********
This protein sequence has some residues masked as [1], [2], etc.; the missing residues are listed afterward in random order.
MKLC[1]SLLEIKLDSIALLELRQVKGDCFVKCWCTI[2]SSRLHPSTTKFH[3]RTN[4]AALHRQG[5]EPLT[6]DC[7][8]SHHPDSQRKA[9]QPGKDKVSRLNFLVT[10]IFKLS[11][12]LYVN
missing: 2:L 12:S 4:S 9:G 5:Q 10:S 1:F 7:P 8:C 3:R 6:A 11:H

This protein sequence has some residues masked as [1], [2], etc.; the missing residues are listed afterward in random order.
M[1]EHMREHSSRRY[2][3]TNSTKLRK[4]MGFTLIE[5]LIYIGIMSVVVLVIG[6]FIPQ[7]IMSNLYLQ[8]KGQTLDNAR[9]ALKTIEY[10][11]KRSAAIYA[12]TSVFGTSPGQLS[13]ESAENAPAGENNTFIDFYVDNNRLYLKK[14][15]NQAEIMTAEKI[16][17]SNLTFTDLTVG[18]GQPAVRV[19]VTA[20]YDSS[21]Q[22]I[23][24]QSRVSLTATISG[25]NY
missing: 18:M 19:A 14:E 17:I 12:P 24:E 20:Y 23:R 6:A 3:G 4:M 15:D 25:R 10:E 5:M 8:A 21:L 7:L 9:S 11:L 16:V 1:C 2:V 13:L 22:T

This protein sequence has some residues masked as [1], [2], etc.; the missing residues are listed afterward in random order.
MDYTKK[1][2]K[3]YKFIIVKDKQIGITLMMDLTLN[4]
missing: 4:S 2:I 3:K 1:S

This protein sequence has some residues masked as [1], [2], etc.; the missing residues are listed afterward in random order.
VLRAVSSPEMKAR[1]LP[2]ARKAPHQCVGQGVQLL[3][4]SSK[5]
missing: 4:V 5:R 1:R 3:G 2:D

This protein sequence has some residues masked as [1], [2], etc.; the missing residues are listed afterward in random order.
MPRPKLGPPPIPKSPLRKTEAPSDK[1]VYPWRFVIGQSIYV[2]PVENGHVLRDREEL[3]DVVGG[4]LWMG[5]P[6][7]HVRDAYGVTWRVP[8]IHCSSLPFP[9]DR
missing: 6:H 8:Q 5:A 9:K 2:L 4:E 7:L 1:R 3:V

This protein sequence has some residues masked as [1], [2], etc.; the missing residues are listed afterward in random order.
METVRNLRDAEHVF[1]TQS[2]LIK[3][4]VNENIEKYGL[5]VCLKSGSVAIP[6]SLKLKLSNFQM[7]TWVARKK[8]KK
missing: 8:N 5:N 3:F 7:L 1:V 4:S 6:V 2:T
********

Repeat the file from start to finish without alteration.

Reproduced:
This protein sequence has some residues masked as [1], [2], etc.; the missing residues are listed afterward in random order.
MKLC[1]SLLEIKLDSIALLELRQVKGDCFVKCWCTI[2]SSRLHPSTTKFH[3]RTN[4]AALHRQG[5]EPLT[6]DC[7][8]SHHPDSQRKA[9]QPGKDKVSRLNFLVT[10]IFKLS[11][12]LYVN
missing: 2:L 12:S 4:S 9:G 5:Q 10:S 1:F 7:P 8:C 3:R 6:A 11:H

This protein sequence has some residues masked as [1], [2], etc.; the missing residues are listed afterward in random order.
M[1]EHMREHSSRRY[2][3]TNSTKLRK[4]MGFTLIE[5]LIYIGIMSVVVLVIG[6]FIPQ[7]IMSNLYLQ[8]KGQTLDNAR[9]ALKTIEY[10][11]KRSAAIYA[12]TSVFGTSPGQLS[13]ESAENAPAGENNTFIDFYVDNNRLYLKK[14][15]NQAEIMTAEKI[16][17]SNLTFTDLTVG[18]GQPAVRV[19]VTA[20]YDSS[21]Q[22]I[23][24]QSRVSLTATISG[25]NY
missing: 18:M 19:A 14:E 17:I 12:P 24:E 20:Y 23:R 6:A 3:G 4:M 15:D 25:R 10:E 5:M 8:A 21:L 7:L 9:S 11:L 16:V 1:C 2:V 13:L 22:T

This protein sequence has some residues masked as [1], [2], etc.; the missing residues are listed afterward in random order.
MDYTKK[1][2]K[3]YKFIIVKDKQIGITLMMDLTLN[4]
missing: 4:S 2:I 3:K 1:S

This protein sequence has some residues masked as [1], [2], etc.; the missing residues are listed afterward in random order.
VLRAVSSPEMKAR[1]LP[2]ARKAPHQCVGQGVQLL[3][4]SSK[5]
missing: 4:V 5:R 1:R 3:G 2:D

This protein sequence has some residues masked as [1], [2], etc.; the missing residues are listed afterward in random order.
MPRPKLGPPPIPKSPLRKTEAPSDK[1]VYPWRFVIGQSIYV[2]PVENGHVLRDREEL[3]DVVGG[4]LWMG[5]P[6][7]HVRDAYGVTWRVP[8]IHCSSLPFP[9]DR
missing: 6:H 8:Q 5:A 9:K 2:L 4:E 7:L 1:R 3:V

This protein sequence has some residues masked as [1], [2], etc.; the missing residues are listed afterward in random order.
METVRNLRDAEHVF[1]TQS[2]LIK[3][4]VNENIEKYGL[5]VCLKSGSVAIP[6]SLKLKLSNFQM[7]TWVARKK[8]KK
missing: 8:N 5:N 3:F 7:L 1:V 4:S 6:V 2:T